At least 4 in 10 women have a urinary tract infection (UTI) during their lifetime, and some have recurrent infections. UTI testing at South Valley Women’s Health Care can diagnose the cause of frequent urination, painful urination, and other common UTI symptoms so you can receive immediate treatment. The practice has a 30-year history of compassionately helping Greater Salt Lake area women manage all their women’s health needs. Call the Bluffdale, Utah, office or book your appointment through online scheduling now.
UTI testing usually refers to lab tests that involve collecting a sample of urine. With UTI testing, the goal is to determine whether you have a urinary tract infection and help you get the appropriate medical care.
Your provider may recommend UTI testing if you have UTI symptoms. These include:
Hormone changes, urine composition changes, and your uterus pushing on your bladder can all lead to a UTI if you’re pregnant. But, any woman can develop a UTI at any point.
If you have these symptoms, you should schedule UTI testing right away. This can help you prevent the infection from turning into a very serious kidney infection. If you develop a kidney infection, you may also have fever, chills, and nausea.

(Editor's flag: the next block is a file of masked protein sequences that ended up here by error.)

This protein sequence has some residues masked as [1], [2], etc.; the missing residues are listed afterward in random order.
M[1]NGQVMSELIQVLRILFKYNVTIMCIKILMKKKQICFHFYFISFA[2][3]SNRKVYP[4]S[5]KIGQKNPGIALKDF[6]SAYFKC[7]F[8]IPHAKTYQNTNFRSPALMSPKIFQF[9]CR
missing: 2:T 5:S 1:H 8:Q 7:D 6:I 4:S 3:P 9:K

South Valley Women’s Health Care offers several kinds of UTI testing. The most common tests include:
With a urinalysis, the lab studies your urine sample. They perform various tests to check for signs of infection like bacteria and excessive white blood cells. Combined with your symptoms, a urinalysis can confirm you have an infection.
A urine culture is a more in-depth urine test that monitors your urine sample over 24-48 hours, looking for bacteria and yeast. A urine culture can detect the specific bacteria that cause your UTI, which helps medical providers prescribe the right treatment.
Depending on your symptoms, you may need other tests. For example, if you have ongoing UTIs, you may need an imaging exam of your urinary tract. Or, you may need a procedure like cystoscopy, in which the bladder and urethra are examined from inside the body.
After UTI testing, your provider prescribes antibiotics that destroy the harmful bacteria. Usually, women take these drugs for around three days. You should finish your whole prescription, even if you feel better before the pills run out.
If you have ongoing UTIs you may need to take antibiotics in lower doses for longer. Lifestyle changes like urinating after sex, good grooming, and drinking plenty of water can help, too.
Call South Valley Women’s Health Care or book your appointment online today.